Sustainable Management of the Tropical Rainforest
It’s important that the future of the rainforest is preserved for a range of reasons. These include:
If development is going to be sustainable (resources will support current economic development, but will still be available for future generations to use) then sustainable management of the tropical rainforest is required.
Sustainable management of the rainforest occurs at a range of levels. International, national and local solutions can support the future of our tropical rainforests.
Debt reduction programme – Many tropical rainforests are located in LICs. Many LICs are heavily in debt and often use natural resources such as the rainforest as a way of making money to pay off loans. However, there have been instances when wealthier countries have agreed to write off the debt in return for protecting the rainforest. In 2010 The USA and Brazil signed an agreement converting $21m (£13.5m) of Brazilian debt into a fund to protect tropical ecosystems.
Instead of paying back the debt, Brazil will use the money to conserve its Atlantic coastal rainforest, as well as the Cerrado and Caatinga ecosystems.
International Agreements – Tropical hardwood, such as mahogany, is in high demand in richer countries to make things like furniture. This high demand is leading to increased rates of illegal deforestation. To overcome this international agreements are in place to restrict wood that is not from a sustainable sourced being imported into countries. An example of this is FSC. The Forest Stewardship council source sustainable timber and mark these products with their logo so people buying the wood know that the wood is sustainably sourced.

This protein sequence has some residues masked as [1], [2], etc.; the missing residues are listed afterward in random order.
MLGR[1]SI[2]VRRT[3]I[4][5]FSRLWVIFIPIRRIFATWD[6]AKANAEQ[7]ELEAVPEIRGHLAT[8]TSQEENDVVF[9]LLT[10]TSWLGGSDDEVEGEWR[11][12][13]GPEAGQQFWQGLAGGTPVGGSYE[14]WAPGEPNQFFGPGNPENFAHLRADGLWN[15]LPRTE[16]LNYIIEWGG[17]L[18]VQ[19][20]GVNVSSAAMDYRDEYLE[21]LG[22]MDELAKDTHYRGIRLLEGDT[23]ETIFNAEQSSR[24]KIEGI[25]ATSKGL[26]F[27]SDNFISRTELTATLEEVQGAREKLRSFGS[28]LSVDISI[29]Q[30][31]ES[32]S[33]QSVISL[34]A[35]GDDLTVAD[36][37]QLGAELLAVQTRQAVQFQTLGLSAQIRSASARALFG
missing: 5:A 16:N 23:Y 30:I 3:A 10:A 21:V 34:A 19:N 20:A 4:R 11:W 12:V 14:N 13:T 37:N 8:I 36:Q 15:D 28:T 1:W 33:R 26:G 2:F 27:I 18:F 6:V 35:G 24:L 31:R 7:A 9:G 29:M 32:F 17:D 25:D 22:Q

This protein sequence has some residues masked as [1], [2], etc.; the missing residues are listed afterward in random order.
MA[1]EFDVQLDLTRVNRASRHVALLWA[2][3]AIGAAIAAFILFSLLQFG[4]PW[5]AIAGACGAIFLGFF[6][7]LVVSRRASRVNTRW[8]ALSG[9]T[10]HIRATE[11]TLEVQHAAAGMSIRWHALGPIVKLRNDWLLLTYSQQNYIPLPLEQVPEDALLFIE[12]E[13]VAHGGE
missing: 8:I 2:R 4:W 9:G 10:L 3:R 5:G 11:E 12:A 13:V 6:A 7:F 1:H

Education – ensuring those involved in the exploitation and management of the forest understand the consequences behind their actions. an example of this is the roll-out of Coffee Sustainability Curriculum through a new app and advanced training courses in Brazil.
Forest reserves – areas protected from exploitation.
Monitoring – use of satellite technology and photography to check that any activities taking place are legal and follow guidelines for sustainability.
Afforestation – the opposite of deforestation. If trees are cut down, they are replaced to maintain the canopy.
Shifting Cultivation – Farmers should move on after 2-3 years to allow the rainforest to recover.
Rubber tapping – More sustainable methods of exploiting the rainforest should be pursued e.g. rubber tapping.
Selective Logging – Only certain trees (e.g. just the older or inferior ones) are cut down – most trees in the area are left standing. This causes less damage as the trees that remain provide soil cover, avoiding leaching of nutrients and soil erosion and protecting the nutrient cycle. Selective logging allows young trees a guaranteed life span and the forest will regain full maturity after around 30-50 years. This maintains the health of the forest and ensures it can be used by future generations.
In some areas, horse logging is used which involves horses dragging the felled trees out of the rainforest which is more environmentally friendly than using heavy machinery. Helicopter logging is also an alternative to using heavy machinery to extract timber. This occurs in the Malaysian state of Sarawak.
Agroforestry – growing trees and crops at the same time. This lets farmers take advantage of shelter from the canopy of trees. It prevents soil erosion and the crops benefit from the nutrients from the dead organic matter.
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